In English, many things are named after a particular country – but have you ever wondered what those things are called in those countries?
- During the recce, the helicopter would land on one of the islands used in aircraft bombing missions.
- Plans are dependent on securing suitable locations and there will be a preliminary recce in November, with shooting scheduled for the second half of next year.
- Our first visit in November was largely as a recce and investigation of possibilities.
- After extensive recces across Britain, we were stunned by the richness of possibilities at home.
- At low tide such hidey-holes are usually visible and it's a good idea to have a recce before the estuary begins to fill again.
- We'd throw a rope round a tree and the children would dash off along the towpath for a recce while the adults threw together a little light salad and uncorked a local rosé.
- Our general attitude was to do what we could - the boss would go out on a recce and line up jobs for us, keeping us busy.
- Their parents often bring them in for a recce in the October holiday week.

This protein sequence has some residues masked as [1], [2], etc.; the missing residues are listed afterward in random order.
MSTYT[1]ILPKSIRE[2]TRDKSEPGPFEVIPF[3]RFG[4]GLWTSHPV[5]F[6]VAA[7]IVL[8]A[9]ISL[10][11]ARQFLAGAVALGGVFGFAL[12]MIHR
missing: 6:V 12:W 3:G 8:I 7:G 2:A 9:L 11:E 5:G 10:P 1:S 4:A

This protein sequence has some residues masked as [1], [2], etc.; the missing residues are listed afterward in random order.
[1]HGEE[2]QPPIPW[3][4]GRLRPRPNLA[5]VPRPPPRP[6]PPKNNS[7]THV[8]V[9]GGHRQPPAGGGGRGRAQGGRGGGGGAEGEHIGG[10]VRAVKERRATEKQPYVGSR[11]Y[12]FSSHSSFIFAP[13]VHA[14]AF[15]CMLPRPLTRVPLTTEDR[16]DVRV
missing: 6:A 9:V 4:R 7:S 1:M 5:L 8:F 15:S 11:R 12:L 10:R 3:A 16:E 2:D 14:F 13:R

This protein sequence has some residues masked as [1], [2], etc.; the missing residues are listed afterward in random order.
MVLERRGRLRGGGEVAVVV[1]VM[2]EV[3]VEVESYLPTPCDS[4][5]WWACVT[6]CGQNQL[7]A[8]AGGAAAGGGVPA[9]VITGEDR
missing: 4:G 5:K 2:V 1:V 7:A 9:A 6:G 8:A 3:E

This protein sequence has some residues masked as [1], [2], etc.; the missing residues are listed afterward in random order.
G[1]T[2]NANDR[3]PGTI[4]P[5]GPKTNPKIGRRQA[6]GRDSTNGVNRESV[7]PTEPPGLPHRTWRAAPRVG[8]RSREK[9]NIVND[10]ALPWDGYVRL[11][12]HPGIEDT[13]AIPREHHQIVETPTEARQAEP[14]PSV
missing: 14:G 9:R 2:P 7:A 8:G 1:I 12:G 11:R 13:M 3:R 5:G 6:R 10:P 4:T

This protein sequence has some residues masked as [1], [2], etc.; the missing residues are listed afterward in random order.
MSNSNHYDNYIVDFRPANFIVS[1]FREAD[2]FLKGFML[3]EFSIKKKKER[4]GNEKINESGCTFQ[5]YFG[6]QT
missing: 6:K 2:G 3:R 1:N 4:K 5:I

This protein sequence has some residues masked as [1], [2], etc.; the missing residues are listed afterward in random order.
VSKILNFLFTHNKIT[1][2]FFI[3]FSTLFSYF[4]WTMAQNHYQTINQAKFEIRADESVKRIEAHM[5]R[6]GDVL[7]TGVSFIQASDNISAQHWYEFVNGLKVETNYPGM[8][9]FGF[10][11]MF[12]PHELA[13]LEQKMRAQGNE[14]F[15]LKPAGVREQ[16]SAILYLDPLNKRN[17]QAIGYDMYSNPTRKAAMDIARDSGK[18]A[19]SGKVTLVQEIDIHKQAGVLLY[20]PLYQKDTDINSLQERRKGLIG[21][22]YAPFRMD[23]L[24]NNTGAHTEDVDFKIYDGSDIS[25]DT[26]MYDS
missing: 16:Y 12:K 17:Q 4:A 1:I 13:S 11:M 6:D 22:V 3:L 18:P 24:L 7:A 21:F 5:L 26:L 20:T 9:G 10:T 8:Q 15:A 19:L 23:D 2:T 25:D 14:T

- When I first went out to New York to do a recce for ‘Changing Lanes’, I stumbled upon a very unprepossessing restaurant.
- But after five minutes or so, when it hadn't died down, I went for a recce.
- A brief recce of the room that I believed would serve to be my home until the following morning revealed more worrying signs.
- Sources said the firm, which recently sent a team of officials to Thailand on a recce, is keen on the country.
- We cruise past the Cloister Gardens and Station Yard car park and Special Constables Mark Cook and James Fry brave the cold to do a quick recce around the abbey but all is quiet.
- It's been a while since our last recce of the hardware sites.
- He did a quick recce and said that there was nobody queueing, and argued, correctly, that most of the passengers appeared to be either watching a film or working on their laptops.
- As my caving kit was already up the hill, and having spent yesterday doing a surface recce, I was first in line for a trip underground.
- Matt Holland said: ‘This time yesterday, when we came to do a recce of the site, it was pouring with rain.’
- Admittedly, I haven't done a thorough recce of the building.
- After a quick recce and an enjoyable evening in the hotel bar, I headed back to my room in the knowledge that I was not in Malta merely to relax - I was here to dive.
- Every day a team led by an assistant engineer from each ward does a recce of roads in its jurisdiction.
2coloquial(glance)vistazo masculino coloquialto go on a recce — ir a echar un vistazo coloquial
English has borrowed many of the following foreign expressions of parting, so you’ve probably encountered some of these ways to say goodbye in other languages.
Many words formed by the addition of the suffix –ster are now obsolete - which ones are due a resurgence?
As their breed names often attest, dogs are a truly international bunch. Let’s take a look at 12 different dog breed names and their backstories.